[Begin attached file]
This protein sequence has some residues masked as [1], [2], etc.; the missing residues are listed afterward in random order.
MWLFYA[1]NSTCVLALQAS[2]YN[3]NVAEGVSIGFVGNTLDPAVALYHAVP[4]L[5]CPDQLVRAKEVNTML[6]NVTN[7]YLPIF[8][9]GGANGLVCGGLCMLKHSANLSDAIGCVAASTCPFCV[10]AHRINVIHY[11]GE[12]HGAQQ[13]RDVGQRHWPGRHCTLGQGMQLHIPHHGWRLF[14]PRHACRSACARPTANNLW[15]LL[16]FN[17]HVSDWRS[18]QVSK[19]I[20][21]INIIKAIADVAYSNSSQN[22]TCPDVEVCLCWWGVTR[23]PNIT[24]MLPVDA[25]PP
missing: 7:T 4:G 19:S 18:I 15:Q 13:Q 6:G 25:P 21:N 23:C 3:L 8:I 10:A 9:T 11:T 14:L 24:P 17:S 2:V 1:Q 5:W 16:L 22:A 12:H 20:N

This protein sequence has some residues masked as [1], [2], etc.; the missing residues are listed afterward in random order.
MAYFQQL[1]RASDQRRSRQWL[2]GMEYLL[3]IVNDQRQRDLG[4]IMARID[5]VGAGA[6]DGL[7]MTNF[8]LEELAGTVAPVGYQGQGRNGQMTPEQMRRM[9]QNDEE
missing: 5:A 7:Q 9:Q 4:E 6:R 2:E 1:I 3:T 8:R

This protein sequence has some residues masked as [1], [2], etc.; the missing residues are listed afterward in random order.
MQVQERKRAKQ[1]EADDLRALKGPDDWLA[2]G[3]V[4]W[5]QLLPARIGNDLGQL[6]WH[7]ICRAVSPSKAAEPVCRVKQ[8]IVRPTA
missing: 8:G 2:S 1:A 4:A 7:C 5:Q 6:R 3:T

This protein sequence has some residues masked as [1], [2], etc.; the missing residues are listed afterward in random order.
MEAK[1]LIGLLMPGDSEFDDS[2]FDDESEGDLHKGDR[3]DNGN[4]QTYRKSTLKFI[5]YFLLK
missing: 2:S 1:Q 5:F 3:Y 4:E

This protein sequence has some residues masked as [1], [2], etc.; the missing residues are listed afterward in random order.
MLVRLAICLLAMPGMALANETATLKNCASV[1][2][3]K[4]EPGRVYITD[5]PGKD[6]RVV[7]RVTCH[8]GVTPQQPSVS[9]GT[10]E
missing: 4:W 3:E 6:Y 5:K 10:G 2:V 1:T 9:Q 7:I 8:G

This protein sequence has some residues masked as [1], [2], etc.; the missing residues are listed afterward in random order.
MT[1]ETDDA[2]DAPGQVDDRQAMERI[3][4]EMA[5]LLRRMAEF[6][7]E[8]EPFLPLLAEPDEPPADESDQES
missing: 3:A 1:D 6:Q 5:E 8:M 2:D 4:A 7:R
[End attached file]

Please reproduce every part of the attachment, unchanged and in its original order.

This protein sequence has some residues masked as [1], [2], etc.; the missing residues are listed afterward in random order.
MWLFYA[1]NSTCVLALQAS[2]YN[3]NVAEGVSIGFVGNTLDPAVALYHAVP[4]L[5]CPDQLVRAKEVNTML[6]NVTN[7]YLPIF[8][9]GGANGLVCGGLCMLKHSANLSDAIGCVAASTCPFCV[10]AHRINVIHY[11]GE[12]HGAQQ[13]RDVGQRHWPGRHCTLGQGMQLHIPHHGWRLF[14]PRHACRSACARPTANNLW[15]LL[16]FN[17]HVSDWRS[18]QVSK[19]I[20][21]INIIKAIADVAYSNSSQN[22]TCPDVEVCLCWWGVTR[23]PNIT[24]MLPVDA[25]PP
missing: 7:T 4:G 19:S 18:I 15:Q 13:Q 6:G 25:P 21:N 23:C 3:L 8:I 10:A 9:T 11:T 14:L 24:P 17:S 2:V 1:Q 5:W 16:L 22:A 12:H 20:N

This protein sequence has some residues masked as [1], [2], etc.; the missing residues are listed afterward in random order.
MAYFQQL[1]RASDQRRSRQWL[2]GMEYLL[3]IVNDQRQRDLG[4]IMARID[5]VGAGA[6]DGL[7]MTNF[8]LEELAGTVAPVGYQGQGRNGQMTPEQMRRM[9]QNDEE
missing: 5:A 7:Q 9:Q 4:E 6:R 2:E 1:I 3:T 8:R

This protein sequence has some residues masked as [1], [2], etc.; the missing residues are listed afterward in random order.
MQVQERKRAKQ[1]EADDLRALKGPDDWLA[2]G[3]V[4]W[5]QLLPARIGNDLGQL[6]WH[7]ICRAVSPSKAAEPVCRVKQ[8]IVRPTA
missing: 8:G 2:S 1:A 4:A 7:C 5:Q 6:R 3:T

This protein sequence has some residues masked as [1], [2], etc.; the missing residues are listed afterward in random order.
MEAK[1]LIGLLMPGDSEFDDS[2]FDDESEGDLHKGDR[3]DNGN[4]QTYRKSTLKFI[5]YFLLK
missing: 2:S 1:Q 5:F 3:Y 4:E

This protein sequence has some residues masked as [1], [2], etc.; the missing residues are listed afterward in random order.
MLVRLAICLLAMPGMALANETATLKNCASV[1][2][3]K[4]EPGRVYITD[5]PGKD[6]RVV[7]RVTCH[8]GVTPQQPSVS[9]GT[10]E
missing: 4:W 3:E 6:Y 5:K 10:G 2:V 1:T 9:Q 7:I 8:G

This protein sequence has some residues masked as [1], [2], etc.; the missing residues are listed afterward in random order.
MT[1]ETDDA[2]DAPGQVDDRQAMERI[3][4]EMA[5]LLRRMAEF[6][7]E[8]EPFLPLLAEPDEPPADESDQES
missing: 3:A 1:D 6:Q 5:E 8:M 2:D 4:A 7:R